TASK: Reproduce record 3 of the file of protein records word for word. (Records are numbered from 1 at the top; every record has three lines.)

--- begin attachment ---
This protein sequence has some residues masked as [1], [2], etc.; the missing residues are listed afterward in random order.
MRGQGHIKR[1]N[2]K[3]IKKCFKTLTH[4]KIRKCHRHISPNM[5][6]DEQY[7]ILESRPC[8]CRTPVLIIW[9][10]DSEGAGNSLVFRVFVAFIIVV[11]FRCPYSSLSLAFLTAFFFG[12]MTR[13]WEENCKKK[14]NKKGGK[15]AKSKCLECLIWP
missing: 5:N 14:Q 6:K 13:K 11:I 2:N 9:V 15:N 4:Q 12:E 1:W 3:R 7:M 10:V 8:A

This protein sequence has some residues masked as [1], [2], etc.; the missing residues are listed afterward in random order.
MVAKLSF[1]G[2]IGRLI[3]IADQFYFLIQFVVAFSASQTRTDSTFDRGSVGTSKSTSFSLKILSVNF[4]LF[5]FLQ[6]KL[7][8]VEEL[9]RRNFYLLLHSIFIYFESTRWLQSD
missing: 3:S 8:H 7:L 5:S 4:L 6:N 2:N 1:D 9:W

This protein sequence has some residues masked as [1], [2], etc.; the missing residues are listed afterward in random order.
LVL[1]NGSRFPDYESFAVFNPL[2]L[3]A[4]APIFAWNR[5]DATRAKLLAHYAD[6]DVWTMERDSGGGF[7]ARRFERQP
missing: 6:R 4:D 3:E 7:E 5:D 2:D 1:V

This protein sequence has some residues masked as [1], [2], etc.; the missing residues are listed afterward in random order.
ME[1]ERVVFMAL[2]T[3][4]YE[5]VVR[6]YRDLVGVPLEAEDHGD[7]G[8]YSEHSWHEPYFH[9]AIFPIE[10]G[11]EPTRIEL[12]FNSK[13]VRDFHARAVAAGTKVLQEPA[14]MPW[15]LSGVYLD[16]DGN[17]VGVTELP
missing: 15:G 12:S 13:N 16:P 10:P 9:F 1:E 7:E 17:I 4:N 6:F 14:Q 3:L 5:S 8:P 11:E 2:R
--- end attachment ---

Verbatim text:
This protein sequence has some residues masked as [1], [2], etc.; the missing residues are listed afterward in random order.
LVL[1]NGSRFPDYESFAVFNPL[2]L[3]A[4]APIFAWNR[5]DATRAKLLAHYAD[6]DVWTMERDSGGGF[7]ARRFERQP
missing: 6:R 4:D 3:E 7:E 5:D 2:D 1:V